Torpedoes, Tea and Medals is a fascinating account into the life of the highly decorated Second World War RNVR officer, Jake Wright, says Julia Jones
Torpedoes, Tea and Medals
Captain Chris O’Flaherty RN
Casemate Publishing, £17.99
There are interesting reasons for the title of this biography.
Its subject – the highly decorated Second World War RNVR officer Derek ‘Jake’ Wright – was working as a tea merchant for Brooke Bond before he was called up for war service aged 24.
In the course of his successful career in Coastal Forces, he was mentioned in despatches and awarded a Distinguished Service Cross (DSC) with two bars.
He then returned to Brooke Bond to achieve similar success. If there were medals in the tea industry, he would no doubt have received them.
The opening chapter of Torpedoes, Tea and Medals includes a detailed account of a night-time action off the Dutch coast on July 28th 1942.
A small force of three MGBs (Motor Gun Boats) and two MTBs (Motor Torpedo Boats) attack a cargo vessel protected by two armed trawlers.
The description of teamwork, courage and determination together with high-level boat handling is gripping.
All the officers in charge were volunteers and most of the crew members were ‘Hostilities Only’.
Wright and three members of his crew were subsequently given bravery awards.
To the peacetime reader 80 years on, it’s hard to differentiate why some merited this recognition above others but these were recommendations made by peers, rather than ‘gongs’ handed out by remote departments. They’re correspondingly meaningful.
Many ordinary people achieve extraordinary things in time of crisis.
In Wright’s case, service with coastal forces offered him fast track development of his analytical abilities and people management skills, as well a structured world within which he could achieve individual respect and public marks of esteem.
Author Chris O’Flaherty is a Royal Navy Commander who has strongly developed academic insight as well as impressive practical experience.
He’s interested in exploring the benefits wartime volunteers brought to the Navy.
In this case (unlike O’Flaherty’s previous biography Crash Start) it seems obvious that wartime service in the Navy also benefitted ‘Jake’ Wright.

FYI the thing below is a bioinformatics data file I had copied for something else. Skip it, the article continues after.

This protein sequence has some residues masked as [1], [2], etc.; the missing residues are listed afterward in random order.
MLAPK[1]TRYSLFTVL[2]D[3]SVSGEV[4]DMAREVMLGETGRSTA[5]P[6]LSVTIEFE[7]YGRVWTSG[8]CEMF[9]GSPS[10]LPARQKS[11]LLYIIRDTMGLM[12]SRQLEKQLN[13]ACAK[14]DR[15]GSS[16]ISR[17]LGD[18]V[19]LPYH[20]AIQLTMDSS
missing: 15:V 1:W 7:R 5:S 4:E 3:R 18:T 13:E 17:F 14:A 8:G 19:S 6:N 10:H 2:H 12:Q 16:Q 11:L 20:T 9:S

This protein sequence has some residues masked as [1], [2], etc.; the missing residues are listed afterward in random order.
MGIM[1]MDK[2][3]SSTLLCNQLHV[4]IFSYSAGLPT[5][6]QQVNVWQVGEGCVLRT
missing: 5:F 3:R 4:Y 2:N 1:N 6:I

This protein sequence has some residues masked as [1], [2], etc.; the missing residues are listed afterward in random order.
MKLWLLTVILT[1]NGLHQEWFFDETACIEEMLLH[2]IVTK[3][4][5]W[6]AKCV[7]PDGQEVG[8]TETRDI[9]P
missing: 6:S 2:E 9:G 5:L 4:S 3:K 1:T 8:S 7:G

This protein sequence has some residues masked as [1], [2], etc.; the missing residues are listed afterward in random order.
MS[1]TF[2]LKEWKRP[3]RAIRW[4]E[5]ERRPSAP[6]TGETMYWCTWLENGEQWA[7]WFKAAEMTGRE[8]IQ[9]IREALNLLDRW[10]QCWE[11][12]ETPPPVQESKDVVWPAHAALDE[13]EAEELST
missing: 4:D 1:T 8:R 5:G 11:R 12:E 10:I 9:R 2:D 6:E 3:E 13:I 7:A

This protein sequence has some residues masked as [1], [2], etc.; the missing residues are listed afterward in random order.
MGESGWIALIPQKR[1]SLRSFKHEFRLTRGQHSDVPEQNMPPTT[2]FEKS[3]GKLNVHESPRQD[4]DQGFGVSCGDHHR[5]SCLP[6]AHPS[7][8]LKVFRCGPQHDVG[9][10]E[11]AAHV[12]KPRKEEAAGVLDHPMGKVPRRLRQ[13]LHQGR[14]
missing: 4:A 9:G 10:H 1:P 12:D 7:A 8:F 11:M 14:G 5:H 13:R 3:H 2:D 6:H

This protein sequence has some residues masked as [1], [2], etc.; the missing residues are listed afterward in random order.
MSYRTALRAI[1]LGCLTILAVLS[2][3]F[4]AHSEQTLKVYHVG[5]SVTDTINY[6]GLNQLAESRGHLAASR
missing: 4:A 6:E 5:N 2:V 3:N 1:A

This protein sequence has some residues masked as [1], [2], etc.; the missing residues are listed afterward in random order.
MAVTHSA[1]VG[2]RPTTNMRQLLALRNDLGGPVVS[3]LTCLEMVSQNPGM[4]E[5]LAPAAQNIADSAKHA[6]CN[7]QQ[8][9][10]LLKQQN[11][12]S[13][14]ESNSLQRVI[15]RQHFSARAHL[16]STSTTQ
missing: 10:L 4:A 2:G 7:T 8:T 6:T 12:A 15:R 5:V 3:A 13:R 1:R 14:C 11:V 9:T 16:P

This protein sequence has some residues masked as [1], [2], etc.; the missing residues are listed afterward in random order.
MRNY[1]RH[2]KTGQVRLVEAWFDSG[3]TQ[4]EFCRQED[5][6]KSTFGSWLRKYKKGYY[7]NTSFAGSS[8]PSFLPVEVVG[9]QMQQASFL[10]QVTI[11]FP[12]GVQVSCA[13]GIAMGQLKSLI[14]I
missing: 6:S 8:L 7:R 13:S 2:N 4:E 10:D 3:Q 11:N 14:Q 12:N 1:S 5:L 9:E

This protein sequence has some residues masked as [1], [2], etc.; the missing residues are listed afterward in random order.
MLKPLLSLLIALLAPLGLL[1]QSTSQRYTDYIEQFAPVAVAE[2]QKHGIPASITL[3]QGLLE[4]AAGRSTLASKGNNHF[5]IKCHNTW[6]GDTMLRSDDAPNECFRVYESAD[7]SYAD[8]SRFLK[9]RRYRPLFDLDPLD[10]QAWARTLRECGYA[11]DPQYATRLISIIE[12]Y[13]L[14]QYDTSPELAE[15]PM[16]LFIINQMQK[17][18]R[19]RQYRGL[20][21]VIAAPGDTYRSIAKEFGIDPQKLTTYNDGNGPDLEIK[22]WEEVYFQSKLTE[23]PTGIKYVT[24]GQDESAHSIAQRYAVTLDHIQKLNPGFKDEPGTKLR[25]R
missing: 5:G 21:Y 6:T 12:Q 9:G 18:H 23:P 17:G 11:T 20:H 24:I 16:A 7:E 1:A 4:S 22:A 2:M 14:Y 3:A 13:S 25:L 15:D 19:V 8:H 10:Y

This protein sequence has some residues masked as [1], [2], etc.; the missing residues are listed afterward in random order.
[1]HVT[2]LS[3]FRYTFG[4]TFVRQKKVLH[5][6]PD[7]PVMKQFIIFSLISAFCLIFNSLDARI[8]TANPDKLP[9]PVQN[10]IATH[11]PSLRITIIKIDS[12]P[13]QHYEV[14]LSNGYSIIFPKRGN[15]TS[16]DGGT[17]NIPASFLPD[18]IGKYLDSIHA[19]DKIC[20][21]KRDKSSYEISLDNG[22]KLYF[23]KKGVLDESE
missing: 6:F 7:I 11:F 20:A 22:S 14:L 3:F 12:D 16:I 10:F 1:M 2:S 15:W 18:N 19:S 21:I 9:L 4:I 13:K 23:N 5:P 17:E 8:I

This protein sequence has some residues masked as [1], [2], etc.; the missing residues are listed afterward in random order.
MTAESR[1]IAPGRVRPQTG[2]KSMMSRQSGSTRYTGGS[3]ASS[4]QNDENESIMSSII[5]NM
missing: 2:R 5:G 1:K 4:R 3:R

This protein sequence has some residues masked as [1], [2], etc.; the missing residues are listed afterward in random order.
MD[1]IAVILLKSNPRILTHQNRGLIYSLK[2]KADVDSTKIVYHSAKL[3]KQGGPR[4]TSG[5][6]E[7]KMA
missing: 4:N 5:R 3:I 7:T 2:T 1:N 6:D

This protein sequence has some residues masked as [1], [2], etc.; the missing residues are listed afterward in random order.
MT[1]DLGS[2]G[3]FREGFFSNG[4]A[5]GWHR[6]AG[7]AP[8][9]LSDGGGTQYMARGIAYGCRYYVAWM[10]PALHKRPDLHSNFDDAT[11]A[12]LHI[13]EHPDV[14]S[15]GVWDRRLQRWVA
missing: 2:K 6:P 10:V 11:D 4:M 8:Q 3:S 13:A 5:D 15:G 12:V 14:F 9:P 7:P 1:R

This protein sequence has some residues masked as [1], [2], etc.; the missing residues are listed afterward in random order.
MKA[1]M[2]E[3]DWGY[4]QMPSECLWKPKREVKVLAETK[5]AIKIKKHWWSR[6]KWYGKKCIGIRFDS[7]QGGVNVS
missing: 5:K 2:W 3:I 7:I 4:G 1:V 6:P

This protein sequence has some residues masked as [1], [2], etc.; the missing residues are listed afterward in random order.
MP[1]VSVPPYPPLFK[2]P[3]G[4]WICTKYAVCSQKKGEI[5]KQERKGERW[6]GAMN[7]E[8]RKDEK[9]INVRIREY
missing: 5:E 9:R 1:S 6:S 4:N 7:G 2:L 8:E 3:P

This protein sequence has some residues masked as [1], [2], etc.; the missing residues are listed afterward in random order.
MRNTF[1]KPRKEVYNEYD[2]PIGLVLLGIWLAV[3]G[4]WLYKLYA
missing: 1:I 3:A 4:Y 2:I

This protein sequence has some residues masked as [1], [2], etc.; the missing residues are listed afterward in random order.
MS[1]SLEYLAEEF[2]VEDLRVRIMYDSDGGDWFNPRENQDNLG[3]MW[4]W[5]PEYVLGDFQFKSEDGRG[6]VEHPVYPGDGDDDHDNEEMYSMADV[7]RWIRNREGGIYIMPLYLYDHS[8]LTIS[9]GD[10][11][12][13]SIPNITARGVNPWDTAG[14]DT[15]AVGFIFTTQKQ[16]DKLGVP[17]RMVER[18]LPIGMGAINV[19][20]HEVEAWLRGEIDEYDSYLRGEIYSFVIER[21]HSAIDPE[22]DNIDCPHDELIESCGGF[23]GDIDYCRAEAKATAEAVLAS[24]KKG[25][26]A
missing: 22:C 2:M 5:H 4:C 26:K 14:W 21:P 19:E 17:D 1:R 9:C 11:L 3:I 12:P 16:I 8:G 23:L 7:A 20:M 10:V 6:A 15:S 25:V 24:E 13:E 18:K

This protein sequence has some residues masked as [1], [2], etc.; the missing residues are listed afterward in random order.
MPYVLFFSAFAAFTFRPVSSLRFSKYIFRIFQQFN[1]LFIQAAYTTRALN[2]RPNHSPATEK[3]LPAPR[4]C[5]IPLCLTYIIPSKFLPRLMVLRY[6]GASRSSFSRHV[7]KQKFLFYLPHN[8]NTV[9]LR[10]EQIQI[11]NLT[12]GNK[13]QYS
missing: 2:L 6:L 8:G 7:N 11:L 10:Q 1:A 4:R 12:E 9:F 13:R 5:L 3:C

Wright was not one of the ‘Yachtsmen Volunteers’, the RNVSR, who achieved immediate commissions as officers although he had family sailing experience as a young child and was a keen club rower on the upper Thames.
His father had died when he was not quite 14; his mother had a full-time career and it was the influence of other family members that sent the teenager to the not-especially-distinguished Framlingham college, and then, aged 16, into the tea trade.
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Wright had gained his pre-war naval experience the hard way, joining the RNVR London Division in 1937 as an Ordinary Seaman, attending compulsory weekly drills, giving up his Saturday afternoons and summer holiday.
When his personal qualities were noticed he was sent for additional training at HMS King Alfred to achieve appropriate qualifications as an officer.
His first operational experience was in the final phase of the Dunkirk evacuation when he was towed across by a tug in an open boat for what Admiral Ramsey described as ‘a final hopeful fling’ to collect any stragglers.
When he was finally qualified as a sub-lieutenant RNVR, he took the initiative in applying for a posting in coastal forces before this was a volunteer-friendly option.
He spent several months at HMS Beehive in Felixstowe as a ‘spare officer’.
O’Flaherty explains how the sheer number of small-scale engagements undertaken by the MTBs and MGBs of coastal forces added up to a significant contribution to the overall war effort.
Often these missions took place in such a relatively brief time frame that participants could joke that they’d be back ‘in time for tea and medals’.
Their small ship fighting was usually up close and personal.
It’s not a coincidence that officers and men of coastal forces earned proportionately more awards for bravery than any other branch of the service.
Jake Wright was also involved in some of the earliest mine laying sorties from Felixstowe to Oostende, Flushing and Dunkirk.
The author’s direct understanding of ‘unmanned warfare’ made this a vivid and interesting section despite its unattractive purpose.
Torpedoes Tea and Medals has an intriguing string of facts highlighting the special status of tea in wartime as an essential ingredient of national morale.
It’s a well-researched, undeniably expert volume and is sold in aid of the Coastal Forces Heritage Trust.
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